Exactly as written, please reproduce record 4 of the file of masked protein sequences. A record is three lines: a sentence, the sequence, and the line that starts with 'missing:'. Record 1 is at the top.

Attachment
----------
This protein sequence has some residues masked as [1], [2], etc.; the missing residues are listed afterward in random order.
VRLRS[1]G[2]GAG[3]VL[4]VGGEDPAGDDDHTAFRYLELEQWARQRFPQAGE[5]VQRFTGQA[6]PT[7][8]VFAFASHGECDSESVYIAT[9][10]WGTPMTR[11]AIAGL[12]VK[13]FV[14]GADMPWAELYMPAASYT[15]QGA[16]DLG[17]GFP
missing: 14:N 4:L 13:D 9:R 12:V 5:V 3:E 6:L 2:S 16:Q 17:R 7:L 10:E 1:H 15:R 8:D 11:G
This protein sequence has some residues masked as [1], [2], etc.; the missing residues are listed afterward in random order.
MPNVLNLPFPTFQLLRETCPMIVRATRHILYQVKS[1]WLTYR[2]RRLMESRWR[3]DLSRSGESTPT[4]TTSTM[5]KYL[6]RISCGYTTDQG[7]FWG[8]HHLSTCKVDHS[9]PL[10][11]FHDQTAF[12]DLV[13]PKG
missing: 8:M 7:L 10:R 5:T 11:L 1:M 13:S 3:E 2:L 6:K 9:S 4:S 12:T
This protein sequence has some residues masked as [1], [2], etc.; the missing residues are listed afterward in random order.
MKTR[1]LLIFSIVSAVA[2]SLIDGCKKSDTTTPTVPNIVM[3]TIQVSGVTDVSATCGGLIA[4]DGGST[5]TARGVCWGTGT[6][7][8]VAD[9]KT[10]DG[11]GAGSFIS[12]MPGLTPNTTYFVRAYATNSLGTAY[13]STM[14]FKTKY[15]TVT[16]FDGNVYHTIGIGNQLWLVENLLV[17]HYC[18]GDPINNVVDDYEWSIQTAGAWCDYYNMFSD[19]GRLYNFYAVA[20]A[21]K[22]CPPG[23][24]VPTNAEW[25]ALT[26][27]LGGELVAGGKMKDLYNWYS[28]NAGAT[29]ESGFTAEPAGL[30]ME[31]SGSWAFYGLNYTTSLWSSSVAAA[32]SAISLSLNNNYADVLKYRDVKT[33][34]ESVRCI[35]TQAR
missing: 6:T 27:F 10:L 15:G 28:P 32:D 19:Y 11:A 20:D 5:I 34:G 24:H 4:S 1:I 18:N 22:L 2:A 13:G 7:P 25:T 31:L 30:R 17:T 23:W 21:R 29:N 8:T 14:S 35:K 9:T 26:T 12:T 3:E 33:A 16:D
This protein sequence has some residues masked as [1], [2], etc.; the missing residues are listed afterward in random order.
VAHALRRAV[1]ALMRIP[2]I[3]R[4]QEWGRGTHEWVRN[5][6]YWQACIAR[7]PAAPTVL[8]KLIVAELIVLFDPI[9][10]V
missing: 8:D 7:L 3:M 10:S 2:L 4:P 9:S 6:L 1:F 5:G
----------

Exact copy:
This protein sequence has some residues masked as [1], [2], etc.; the missing residues are listed afterward in random order.
VAHALRRAV[1]ALMRIP[2]I[3]R[4]QEWGRGTHEWVRN[5][6]YWQACIAR[7]PAAPTVL[8]KLIVAELIVLFDPI[9][10]V
missing: 8:D 7:L 3:M 10:S 2:L 4:P 9:S 6:L 1:F 5:G